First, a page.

Posts Tagged ‘listen’

celebrate friends and fans – 2011

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Fridays are for celebrating Stance Friends and Fans. I encourage you to visit their facebook page, website or place of business and tell Stance about your experience with their company, product or service.

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Fadó Irish Pub in Denver will host an event on Friday, March 11, for the St. Baldrick’s Foundation where nearly 300 people will have their heads shaved by stylists from Salon and Spa on the Boulevard. Those shaving their heads will be enthusiastically cheered on by crowds of friends, family, doctors, nurses, children and others who have been touched by cancer in hopes to further awareness.  

On March 17, 2000, three executives turned their industry’s St. Patrick’s Day party into a head-shaving event to benefit kids with cancer. Their 20 “shavee” recruits planned to raise $17,000, and instead, they raised over $104,000.

The movement quickly grew into the world’s largest volunteer-driven fundraising program for childhood cancer research, and today the St. Baldrick’s Foundation funds more in childhood cancer research grants than any organization. Since 2000, more than 147,000 volunteers have shaved in solidarity with children with cancer and raised over $90 million for life-saving research, and each is a walking billboard for the cause.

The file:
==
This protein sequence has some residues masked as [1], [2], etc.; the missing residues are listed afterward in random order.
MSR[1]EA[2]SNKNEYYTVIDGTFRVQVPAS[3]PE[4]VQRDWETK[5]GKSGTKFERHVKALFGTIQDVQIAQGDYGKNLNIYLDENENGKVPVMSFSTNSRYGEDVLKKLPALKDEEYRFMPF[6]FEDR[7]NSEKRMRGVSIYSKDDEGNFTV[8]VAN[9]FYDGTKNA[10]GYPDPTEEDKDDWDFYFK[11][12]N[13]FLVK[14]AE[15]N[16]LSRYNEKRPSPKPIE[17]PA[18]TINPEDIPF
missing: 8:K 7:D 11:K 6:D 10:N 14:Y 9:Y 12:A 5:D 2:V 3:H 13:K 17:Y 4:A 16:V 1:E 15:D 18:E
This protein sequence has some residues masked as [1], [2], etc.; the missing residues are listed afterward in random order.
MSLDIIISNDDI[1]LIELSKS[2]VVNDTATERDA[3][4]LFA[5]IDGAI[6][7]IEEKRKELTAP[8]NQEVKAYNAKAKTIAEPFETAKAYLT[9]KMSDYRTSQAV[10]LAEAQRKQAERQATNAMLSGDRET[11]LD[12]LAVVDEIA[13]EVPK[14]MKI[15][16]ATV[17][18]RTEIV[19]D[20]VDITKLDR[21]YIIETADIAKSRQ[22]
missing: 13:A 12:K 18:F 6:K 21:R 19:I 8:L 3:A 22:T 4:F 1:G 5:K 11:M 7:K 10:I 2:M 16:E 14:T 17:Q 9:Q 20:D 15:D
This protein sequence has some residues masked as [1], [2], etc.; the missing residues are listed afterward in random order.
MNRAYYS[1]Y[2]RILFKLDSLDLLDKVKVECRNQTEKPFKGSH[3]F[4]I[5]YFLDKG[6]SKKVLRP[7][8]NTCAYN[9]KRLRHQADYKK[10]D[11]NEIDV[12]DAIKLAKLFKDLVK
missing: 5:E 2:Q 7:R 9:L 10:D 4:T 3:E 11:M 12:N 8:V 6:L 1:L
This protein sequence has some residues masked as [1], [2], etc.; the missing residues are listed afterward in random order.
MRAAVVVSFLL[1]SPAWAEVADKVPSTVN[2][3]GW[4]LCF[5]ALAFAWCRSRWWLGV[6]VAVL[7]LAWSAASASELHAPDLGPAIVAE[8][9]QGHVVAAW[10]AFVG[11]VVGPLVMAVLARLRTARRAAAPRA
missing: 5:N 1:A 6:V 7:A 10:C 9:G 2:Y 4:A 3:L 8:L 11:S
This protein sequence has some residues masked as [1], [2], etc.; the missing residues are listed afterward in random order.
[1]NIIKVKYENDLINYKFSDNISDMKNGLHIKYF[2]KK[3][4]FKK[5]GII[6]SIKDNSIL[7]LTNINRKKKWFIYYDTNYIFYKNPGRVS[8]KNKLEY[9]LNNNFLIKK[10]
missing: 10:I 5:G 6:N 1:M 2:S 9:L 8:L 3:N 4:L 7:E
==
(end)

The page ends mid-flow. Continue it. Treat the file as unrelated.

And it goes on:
A few of the kids being honored by the event: 

Preston has Stage 3A Hodgkin’s Lymphoma with cancer in his neck, top left clavicle, liver and spleen. He was treated at The Children’s Hospital and is currently in remission. He is eight years old and a hero and warrior.

Bella was one year old when she was diagnosed with Acute Lymphoblastic Leukemia (ALL). She was treated at The Children’s Hospital and is currently in remission. Her treatment ends March 11, 2011. Now three years old she remains strong and is an inspiration to everyone.

Fadó Irish Pub will donate 20 percent of food sales during the event to the St. Baldrick’s Foundation. Get involved and either shave your head, volunteer, eat or donate, but give hope to infants, children, teens and young adults fighting childhood cancers. Visit St. Baldrick’s Foundation website to learn how to be a shavee, support a team or donate in general.

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If you have participated or worked with St. Baldrick’s Foundation, please share it here. If not, visit them today. I look forward to hearing about it and sharing your experience with other Stance Friends and Fans.

why do you social media?